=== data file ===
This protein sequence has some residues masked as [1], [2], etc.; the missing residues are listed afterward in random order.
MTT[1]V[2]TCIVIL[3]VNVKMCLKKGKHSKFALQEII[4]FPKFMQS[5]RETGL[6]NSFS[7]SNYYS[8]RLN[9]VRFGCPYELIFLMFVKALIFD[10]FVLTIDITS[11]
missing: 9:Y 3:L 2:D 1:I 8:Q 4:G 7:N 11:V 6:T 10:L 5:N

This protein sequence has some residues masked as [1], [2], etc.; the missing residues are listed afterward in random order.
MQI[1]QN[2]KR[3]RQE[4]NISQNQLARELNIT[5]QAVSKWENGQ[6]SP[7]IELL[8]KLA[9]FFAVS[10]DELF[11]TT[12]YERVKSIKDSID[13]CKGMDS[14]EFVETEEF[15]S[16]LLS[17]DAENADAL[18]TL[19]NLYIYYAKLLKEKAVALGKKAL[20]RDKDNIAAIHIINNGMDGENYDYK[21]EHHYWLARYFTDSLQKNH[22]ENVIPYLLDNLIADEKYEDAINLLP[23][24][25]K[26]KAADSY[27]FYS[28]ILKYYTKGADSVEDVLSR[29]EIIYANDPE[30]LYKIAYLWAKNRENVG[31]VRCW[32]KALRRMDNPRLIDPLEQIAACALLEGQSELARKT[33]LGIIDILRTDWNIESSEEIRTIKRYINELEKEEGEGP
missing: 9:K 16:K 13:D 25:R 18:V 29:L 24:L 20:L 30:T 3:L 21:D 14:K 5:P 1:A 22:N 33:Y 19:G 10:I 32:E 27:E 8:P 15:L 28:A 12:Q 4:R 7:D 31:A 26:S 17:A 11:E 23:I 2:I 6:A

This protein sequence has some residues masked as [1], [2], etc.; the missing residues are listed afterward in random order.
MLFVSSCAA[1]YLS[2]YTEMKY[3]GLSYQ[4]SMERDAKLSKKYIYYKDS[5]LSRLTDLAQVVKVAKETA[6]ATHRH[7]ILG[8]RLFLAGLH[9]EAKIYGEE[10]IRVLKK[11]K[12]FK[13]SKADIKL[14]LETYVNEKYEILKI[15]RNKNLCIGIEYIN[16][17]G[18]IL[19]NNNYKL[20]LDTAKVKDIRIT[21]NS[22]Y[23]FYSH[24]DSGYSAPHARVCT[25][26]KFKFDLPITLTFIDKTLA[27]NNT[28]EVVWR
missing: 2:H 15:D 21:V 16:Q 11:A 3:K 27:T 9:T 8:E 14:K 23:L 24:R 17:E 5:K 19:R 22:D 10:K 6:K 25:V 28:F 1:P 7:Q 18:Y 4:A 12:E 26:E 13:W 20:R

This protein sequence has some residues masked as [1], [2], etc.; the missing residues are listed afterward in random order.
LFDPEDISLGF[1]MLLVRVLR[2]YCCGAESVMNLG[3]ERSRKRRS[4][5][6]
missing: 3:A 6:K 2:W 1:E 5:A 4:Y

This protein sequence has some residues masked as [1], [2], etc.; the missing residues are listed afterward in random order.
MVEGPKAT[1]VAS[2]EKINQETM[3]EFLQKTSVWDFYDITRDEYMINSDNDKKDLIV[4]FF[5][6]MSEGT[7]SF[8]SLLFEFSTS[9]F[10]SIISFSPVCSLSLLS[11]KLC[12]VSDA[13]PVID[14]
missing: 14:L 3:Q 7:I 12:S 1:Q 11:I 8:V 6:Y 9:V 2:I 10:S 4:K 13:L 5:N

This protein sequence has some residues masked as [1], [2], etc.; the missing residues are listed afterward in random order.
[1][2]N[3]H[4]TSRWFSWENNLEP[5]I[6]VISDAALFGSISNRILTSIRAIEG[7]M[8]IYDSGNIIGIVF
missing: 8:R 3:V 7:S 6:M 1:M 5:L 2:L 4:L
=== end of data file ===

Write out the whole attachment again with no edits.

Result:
This protein sequence has some residues masked as [1], [2], etc.; the missing residues are listed afterward in random order.
MTT[1]V[2]TCIVIL[3]VNVKMCLKKGKHSKFALQEII[4]FPKFMQS[5]RETGL[6]NSFS[7]SNYYS[8]RLN[9]VRFGCPYELIFLMFVKALIFD[10]FVLTIDITS[11]
missing: 9:Y 3:L 2:D 1:I 8:Q 4:G 7:N 11:V 6:T 10:L 5:N

This protein sequence has some residues masked as [1], [2], etc.; the missing residues are listed afterward in random order.
MQI[1]QN[2]KR[3]RQE[4]NISQNQLARELNIT[5]QAVSKWENGQ[6]SP[7]IELL[8]KLA[9]FFAVS[10]DELF[11]TT[12]YERVKSIKDSID[13]CKGMDS[14]EFVETEEF[15]S[16]LLS[17]DAENADAL[18]TL[19]NLYIYYAKLLKEKAVALGKKAL[20]RDKDNIAAIHIINNGMDGENYDYK[21]EHHYWLARYFTDSLQKNH[22]ENVIPYLLDNLIADEKYEDAINLLP[23][24][25]K[26]KAADSY[27]FYS[28]ILKYYTKGADSVEDVLSR[29]EIIYANDPE[30]LYKIAYLWAKNRENVG[31]VRCW[32]KALRRMDNPRLIDPLEQIAACALLEGQSELARKT[33]LGIIDILRTDWNIESSEEIRTIKRYINELEKEEGEGP
missing: 9:K 16:K 13:D 25:R 18:V 29:L 24:L 20:L 30:T 3:L 21:D 14:K 5:P 1:A 22:N 33:Y 19:G 10:I 32:E 27:E 8:P 15:L 28:A 12:Q 4:R 7:D 31:A 26:S 17:A 11:E 23:I 2:I 6:A

This protein sequence has some residues masked as [1], [2], etc.; the missing residues are listed afterward in random order.
MLFVSSCAA[1]YLS[2]YTEMKY[3]GLSYQ[4]SMERDAKLSKKYIYYKDS[5]LSRLTDLAQVVKVAKETA[6]ATHRH[7]ILG[8]RLFLAGLH[9]EAKIYGEE[10]IRVLKK[11]K[12]FK[13]SKADIKL[14]LETYVNEKYEILKI[15]RNKNLCIGIEYIN[16][17]G[18]IL[19]NNNYKL[20]LDTAKVKDIRIT[21]NS[22]Y[23]FYSH[24]DSGYSAPHARVCT[25][26]KFKFDLPITLTFIDKTLA[27]NNT[28]EVVWR
missing: 2:H 15:D 21:V 16:Q 11:A 3:K 27:T 9:T 8:E 14:K 23:L 24:R 17:E 5:K 19:R 22:D 10:K 6:K 25:V 28:F 1:P 7:Q 18:Y 4:A 12:E 26:E 13:W 20:R

This protein sequence has some residues masked as [1], [2], etc.; the missing residues are listed afterward in random order.
LFDPEDISLGF[1]MLLVRVLR[2]YCCGAESVMNLG[3]ERSRKRRS[4][5][6]
missing: 3:A 6:K 2:W 1:E 5:A 4:Y

This protein sequence has some residues masked as [1], [2], etc.; the missing residues are listed afterward in random order.
MVEGPKAT[1]VAS[2]EKINQETM[3]EFLQKTSVWDFYDITRDEYMINSDNDKKDLIV[4]FF[5][6]MSEGT[7]SF[8]SLLFEFSTS[9]F[10]SIISFSPVCSLSLLS[11]KLC[12]VSDA[13]PVID[14]
missing: 14:L 3:Q 7:I 12:S 1:Q 11:I 8:V 6:Y 9:V 2:I 10:S 4:K 13:L 5:N

This protein sequence has some residues masked as [1], [2], etc.; the missing residues are listed afterward in random order.
[1][2]N[3]H[4]TSRWFSWENNLEP[5]I[6]VISDAALFGSISNRILTSIRAIEG[7]M[8]IYDSGNIIGIVF
missing: 8:R 3:V 7:S 6:M 1:M 5:L 2:L 4:L